Son, Only When I Laugh, The Rag Trade and most notably as Julia McKenzie
and Anton Rodgers' nosey neighbour Sonia Barratt in Fresh Fields. She was
also to be seen in children's show Rainbow occasionally, and narrated the
Fred Bassett cartoons for the BBC. Ann lists her hobbies as travel, art
and music. She is married to Francis Coleman and is the mother of actress
daughter Lisa Coleman (Casualty, Bottom). On 14th November 2001, Ann visited
the flat of her other actress daughter Charlotte Coleman (Four Weddings
And A Funeral, Oranges Are Not The Only Fruit), who had not replied to
her mother's calls. She found her daughter dead in bed. She had suffered
a massive asthma attack. Her inhaler was found on the kitchen table. Charlotte
Coleman was 33 years old.
Norman Bird played the Vicar in the TV episode Things That Go Bump In The Night.
Born in Coalville, Leicestershire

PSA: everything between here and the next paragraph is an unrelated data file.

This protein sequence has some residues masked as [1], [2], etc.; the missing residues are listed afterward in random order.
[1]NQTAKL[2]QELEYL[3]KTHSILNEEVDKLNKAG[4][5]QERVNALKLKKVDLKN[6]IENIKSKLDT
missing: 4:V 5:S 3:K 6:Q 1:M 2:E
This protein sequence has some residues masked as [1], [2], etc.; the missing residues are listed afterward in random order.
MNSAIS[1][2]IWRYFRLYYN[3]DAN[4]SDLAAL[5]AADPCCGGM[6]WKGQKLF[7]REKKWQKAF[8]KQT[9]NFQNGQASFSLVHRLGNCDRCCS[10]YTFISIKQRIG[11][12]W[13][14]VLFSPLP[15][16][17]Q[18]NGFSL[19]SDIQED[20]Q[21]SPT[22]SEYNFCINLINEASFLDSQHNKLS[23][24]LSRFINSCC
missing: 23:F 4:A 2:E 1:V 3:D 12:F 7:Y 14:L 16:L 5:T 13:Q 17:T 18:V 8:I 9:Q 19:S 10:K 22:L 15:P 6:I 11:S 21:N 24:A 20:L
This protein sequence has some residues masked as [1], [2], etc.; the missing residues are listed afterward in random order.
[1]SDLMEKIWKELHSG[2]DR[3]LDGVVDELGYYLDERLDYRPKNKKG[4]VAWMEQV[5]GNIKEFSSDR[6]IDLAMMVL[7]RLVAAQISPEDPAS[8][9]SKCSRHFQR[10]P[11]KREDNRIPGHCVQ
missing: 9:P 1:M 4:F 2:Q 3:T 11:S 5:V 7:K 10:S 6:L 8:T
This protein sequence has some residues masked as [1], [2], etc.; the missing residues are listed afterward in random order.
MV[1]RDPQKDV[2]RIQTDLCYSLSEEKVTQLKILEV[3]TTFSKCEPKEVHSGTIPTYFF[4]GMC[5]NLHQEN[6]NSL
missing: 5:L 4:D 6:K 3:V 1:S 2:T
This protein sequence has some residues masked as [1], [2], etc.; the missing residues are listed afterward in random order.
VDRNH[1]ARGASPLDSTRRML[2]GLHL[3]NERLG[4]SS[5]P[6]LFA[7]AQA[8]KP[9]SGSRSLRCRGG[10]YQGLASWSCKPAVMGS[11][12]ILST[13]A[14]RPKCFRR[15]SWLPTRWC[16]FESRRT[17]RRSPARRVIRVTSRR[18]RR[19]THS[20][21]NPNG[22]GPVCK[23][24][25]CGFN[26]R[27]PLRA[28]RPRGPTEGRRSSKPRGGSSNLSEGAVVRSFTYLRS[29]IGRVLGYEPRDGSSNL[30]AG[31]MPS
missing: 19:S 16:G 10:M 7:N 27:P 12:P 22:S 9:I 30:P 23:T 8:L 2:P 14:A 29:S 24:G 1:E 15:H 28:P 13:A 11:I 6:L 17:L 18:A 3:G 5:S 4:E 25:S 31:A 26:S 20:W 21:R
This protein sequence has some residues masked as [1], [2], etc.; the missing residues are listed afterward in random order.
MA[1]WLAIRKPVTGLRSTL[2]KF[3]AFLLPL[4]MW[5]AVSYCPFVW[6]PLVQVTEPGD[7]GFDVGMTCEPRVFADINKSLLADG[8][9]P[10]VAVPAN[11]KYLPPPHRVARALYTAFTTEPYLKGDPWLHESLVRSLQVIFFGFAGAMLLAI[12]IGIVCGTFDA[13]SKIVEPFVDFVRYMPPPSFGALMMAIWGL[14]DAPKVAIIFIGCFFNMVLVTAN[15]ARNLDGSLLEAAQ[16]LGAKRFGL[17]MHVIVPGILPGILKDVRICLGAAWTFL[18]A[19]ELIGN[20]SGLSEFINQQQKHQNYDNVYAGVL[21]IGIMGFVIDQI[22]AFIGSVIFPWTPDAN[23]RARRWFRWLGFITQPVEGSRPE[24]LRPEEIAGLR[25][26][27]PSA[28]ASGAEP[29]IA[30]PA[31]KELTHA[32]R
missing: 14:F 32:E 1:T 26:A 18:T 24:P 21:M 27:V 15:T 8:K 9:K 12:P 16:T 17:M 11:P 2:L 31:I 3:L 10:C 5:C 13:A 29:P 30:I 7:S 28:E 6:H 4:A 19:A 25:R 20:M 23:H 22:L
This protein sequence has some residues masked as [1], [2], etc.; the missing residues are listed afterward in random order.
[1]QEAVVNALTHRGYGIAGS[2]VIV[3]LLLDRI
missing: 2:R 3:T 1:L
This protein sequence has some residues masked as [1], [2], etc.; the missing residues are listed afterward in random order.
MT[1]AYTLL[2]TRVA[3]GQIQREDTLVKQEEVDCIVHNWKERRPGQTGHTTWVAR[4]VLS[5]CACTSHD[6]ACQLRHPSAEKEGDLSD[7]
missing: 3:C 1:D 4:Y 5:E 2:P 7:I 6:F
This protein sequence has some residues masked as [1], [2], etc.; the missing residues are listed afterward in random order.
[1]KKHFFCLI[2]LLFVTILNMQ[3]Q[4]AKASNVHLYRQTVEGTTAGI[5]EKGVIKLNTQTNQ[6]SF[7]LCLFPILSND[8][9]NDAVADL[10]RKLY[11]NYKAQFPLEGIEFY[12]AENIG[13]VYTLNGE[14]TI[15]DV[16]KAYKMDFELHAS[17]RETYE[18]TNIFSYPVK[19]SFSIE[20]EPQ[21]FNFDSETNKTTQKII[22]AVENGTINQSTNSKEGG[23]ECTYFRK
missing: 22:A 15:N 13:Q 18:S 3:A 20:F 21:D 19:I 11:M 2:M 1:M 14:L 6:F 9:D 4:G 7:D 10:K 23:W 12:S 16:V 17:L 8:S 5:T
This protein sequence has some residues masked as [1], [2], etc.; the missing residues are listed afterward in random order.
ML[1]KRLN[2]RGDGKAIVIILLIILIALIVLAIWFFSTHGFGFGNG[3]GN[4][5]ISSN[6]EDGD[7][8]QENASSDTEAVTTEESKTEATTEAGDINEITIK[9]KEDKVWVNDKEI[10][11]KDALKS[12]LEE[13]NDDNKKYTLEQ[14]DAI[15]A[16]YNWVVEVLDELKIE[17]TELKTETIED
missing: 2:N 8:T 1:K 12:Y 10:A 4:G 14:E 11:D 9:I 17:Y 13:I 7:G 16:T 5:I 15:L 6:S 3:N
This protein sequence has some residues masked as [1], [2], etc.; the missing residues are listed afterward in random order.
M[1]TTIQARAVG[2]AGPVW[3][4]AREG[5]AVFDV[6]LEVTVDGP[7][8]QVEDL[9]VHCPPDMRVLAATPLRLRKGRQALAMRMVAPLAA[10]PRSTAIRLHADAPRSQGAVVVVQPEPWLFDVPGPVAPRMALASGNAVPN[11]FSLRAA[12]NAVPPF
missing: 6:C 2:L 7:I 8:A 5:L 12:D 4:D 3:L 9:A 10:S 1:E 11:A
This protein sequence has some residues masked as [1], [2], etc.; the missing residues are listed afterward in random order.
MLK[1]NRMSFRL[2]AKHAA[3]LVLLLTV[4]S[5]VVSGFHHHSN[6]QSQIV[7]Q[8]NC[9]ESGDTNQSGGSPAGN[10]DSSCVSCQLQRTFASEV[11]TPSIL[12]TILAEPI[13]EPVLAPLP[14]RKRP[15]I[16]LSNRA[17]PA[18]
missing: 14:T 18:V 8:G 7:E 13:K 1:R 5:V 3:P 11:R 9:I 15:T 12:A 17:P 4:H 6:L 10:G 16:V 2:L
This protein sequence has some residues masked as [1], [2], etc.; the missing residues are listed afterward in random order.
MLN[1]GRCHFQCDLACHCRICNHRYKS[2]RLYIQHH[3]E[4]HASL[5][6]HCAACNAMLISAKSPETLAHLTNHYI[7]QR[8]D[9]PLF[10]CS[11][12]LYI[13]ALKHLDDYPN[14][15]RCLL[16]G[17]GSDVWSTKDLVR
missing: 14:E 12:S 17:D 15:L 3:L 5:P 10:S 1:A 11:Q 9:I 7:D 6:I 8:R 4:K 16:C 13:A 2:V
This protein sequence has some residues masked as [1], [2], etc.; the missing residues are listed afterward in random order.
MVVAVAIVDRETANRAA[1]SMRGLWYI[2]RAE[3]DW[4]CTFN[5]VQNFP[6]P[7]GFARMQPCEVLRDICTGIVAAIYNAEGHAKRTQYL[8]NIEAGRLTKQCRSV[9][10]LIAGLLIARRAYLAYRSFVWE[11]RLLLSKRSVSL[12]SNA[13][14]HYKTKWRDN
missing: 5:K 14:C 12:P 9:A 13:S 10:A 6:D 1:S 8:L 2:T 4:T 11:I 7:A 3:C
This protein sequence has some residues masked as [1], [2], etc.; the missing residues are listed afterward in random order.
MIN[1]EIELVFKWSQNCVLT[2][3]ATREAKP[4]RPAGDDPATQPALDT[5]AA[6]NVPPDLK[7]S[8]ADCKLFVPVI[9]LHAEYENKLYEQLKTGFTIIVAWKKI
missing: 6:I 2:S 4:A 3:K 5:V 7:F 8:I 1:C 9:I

on 30th October 1924. A familiar bit-part actor on screen during the 1970s
and 80s, Norman's long list of credits include Ever Decreasing Circles,
Yes Minister, To Serve Them All My Days, and Boon. His film appearances
include Whistle Down The Wind, An Inspector Calls and The Punch And Judy
Man with Tony Hancock. Norman died on April 22nd 2005 from cancer.
Peter Bowles played Hilary in the TV episode Stage Struck.
Born in London on 16th October
1936, peter joined RADA on leaving school and became a professional actor
at the age of just 18. He has never been out of work since. Despite a huge
repertoire of theatre performances, Peter is best known for his TV roles,
in particular as Richard deVere in To The Manor Born, Archie Glover in
(another Eric Chappell creation) Only When I Laugh, and Howard Booth in
(yet another Chappell work) The Bounder. His hobbies include collecting
modern art, and he is married to Susan with 1 daughter Sasha and two sons,
Guy and Adam.
Wilfrid Brambell played Rooksby in the Leicester performances of the play The Banana Box.
Wilfrid was born in Dublin,
Ireland on 22nd March 1912 to a father who was a cashier at a Guinness
brewery, and a mother, Edith Marks, who was an opera singer. Wilfrid Brambell's
first foray into acting was at the age of just two, entertaining wounded